Independent community pharmacists' perspectives on compounding in contemporary pharmacy education

Document Type

Article

Publication Title

American Journal of Pharmaceutical Education

Abstract

Objectives. To identify compounding practices of independent community pharmacy practitioners in order to make recommendations for the development of curricular objectives for doctor of pharmacy (PharmD) programs. Methods. Independent community practitioners were asked about compounding regarding their motivations, common activities, educational exposures, and recommendations for PharmD education. Results. Most respondents (69%) accepted compounding as a component of pharmaceutical care and compounded dermatological preparations for local effects, oral solutions, and suspensions at least once a week. Ninety-five percent were exposed to compounding in required pharmacy school courses and most (98%) who identified compounding as a professional service offered in their pharmacy sought additional postgraduate compounding education. Regardless of the extent of compounding emphasis in the practices surveyed, 84% stated that PharmD curricula should include compounding. Conclusions. Pharmacy schools should define compounding curricular objectives and develop compounding abilities in a required laboratory course to prepare graduates for pharmaceutical care practice.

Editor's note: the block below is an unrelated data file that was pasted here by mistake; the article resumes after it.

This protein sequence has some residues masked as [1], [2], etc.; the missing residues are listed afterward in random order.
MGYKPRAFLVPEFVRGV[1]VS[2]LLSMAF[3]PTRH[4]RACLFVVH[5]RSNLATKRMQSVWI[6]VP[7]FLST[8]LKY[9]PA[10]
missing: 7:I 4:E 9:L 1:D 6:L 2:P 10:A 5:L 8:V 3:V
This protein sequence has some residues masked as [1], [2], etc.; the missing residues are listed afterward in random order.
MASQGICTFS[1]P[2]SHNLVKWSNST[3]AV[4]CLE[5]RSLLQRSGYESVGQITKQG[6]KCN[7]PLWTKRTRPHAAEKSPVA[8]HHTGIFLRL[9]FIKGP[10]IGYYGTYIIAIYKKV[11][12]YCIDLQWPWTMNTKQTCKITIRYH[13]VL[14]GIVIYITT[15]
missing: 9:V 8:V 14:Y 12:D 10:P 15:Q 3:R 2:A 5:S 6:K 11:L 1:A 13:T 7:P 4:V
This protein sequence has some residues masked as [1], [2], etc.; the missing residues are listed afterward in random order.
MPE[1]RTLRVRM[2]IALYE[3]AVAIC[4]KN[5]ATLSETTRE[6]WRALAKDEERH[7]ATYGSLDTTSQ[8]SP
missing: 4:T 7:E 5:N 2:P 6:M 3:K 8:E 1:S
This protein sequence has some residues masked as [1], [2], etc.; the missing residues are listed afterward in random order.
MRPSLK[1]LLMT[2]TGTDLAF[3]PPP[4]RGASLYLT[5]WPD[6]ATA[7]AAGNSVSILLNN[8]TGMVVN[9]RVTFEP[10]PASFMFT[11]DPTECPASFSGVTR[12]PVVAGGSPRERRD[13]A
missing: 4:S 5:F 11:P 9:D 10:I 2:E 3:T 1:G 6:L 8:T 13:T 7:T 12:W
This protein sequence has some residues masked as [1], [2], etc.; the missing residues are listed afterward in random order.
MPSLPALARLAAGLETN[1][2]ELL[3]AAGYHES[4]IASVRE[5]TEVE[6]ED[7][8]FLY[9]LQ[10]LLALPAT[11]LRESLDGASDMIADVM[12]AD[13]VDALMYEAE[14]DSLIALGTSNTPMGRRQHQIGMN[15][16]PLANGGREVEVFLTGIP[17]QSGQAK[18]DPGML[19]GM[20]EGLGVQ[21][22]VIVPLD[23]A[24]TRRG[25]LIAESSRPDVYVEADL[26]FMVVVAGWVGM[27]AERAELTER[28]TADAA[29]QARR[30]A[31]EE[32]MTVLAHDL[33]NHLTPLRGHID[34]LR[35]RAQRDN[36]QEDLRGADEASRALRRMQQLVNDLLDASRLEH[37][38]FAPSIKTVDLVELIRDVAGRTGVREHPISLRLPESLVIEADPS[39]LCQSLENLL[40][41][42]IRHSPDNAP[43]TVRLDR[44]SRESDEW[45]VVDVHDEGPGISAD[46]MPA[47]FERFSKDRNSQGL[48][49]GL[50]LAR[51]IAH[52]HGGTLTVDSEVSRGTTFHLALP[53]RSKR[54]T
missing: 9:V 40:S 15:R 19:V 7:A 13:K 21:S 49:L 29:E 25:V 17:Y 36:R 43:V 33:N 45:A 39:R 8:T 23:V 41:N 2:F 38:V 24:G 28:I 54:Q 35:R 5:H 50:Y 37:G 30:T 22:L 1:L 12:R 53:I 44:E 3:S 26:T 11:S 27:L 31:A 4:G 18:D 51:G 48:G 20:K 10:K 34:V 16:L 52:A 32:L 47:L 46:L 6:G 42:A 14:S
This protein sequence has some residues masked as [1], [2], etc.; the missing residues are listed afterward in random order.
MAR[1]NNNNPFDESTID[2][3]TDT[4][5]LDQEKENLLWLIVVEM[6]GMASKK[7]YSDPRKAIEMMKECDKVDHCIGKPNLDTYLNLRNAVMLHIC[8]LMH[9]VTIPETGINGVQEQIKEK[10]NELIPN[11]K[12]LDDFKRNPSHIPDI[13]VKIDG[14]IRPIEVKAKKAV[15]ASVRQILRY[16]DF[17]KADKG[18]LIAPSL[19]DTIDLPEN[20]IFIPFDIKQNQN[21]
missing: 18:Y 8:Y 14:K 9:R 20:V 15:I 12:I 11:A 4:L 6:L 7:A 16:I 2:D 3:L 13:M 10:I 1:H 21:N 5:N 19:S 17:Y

DOI

10.5688/aj730354

Publication Date

1-1-2009

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